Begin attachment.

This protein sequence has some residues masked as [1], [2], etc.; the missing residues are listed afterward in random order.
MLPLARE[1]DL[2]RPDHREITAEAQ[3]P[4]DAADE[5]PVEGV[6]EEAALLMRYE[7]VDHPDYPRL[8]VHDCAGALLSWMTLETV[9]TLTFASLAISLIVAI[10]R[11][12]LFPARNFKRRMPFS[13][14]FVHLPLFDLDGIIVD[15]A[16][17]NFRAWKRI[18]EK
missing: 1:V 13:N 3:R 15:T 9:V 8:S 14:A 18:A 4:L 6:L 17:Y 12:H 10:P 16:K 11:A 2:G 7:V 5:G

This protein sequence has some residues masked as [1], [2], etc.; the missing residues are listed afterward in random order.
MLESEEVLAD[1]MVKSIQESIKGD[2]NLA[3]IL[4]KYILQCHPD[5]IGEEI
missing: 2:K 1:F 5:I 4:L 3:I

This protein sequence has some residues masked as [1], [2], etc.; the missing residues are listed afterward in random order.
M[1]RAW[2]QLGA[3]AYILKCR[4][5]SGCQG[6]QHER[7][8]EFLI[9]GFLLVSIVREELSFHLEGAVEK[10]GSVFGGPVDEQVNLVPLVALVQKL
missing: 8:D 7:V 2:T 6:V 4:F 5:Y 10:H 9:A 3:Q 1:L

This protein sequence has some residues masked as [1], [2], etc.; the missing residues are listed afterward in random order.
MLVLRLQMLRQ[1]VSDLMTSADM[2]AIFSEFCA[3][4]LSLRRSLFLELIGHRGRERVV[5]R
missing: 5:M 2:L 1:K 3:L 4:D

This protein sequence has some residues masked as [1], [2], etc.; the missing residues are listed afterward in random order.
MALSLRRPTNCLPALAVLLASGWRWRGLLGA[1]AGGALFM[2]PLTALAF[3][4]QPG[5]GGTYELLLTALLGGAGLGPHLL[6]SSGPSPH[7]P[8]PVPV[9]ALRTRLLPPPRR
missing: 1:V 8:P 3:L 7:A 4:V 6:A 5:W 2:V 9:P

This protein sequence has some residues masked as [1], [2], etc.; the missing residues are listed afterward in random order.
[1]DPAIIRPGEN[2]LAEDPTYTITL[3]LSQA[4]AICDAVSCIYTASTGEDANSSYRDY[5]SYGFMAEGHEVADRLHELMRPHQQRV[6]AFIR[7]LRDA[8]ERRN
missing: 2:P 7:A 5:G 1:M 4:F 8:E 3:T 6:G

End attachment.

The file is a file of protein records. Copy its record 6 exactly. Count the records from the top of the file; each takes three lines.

This protein sequence has some residues masked as [1], [2], etc.; the missing residues are listed afterward in random order.
[1]DPAIIRPGEN[2]LAEDPTYTITL[3]LSQA[4]AICDAVSCIYTASTGEDANSSYRDY[5]SYGFMAEGHEVADRLHELMRPHQQRV[6]AFIR[7]LRDA[8]ERRN
missing: 2:P 7:A 5:G 1:M 4:F 8:E 3:T 6:G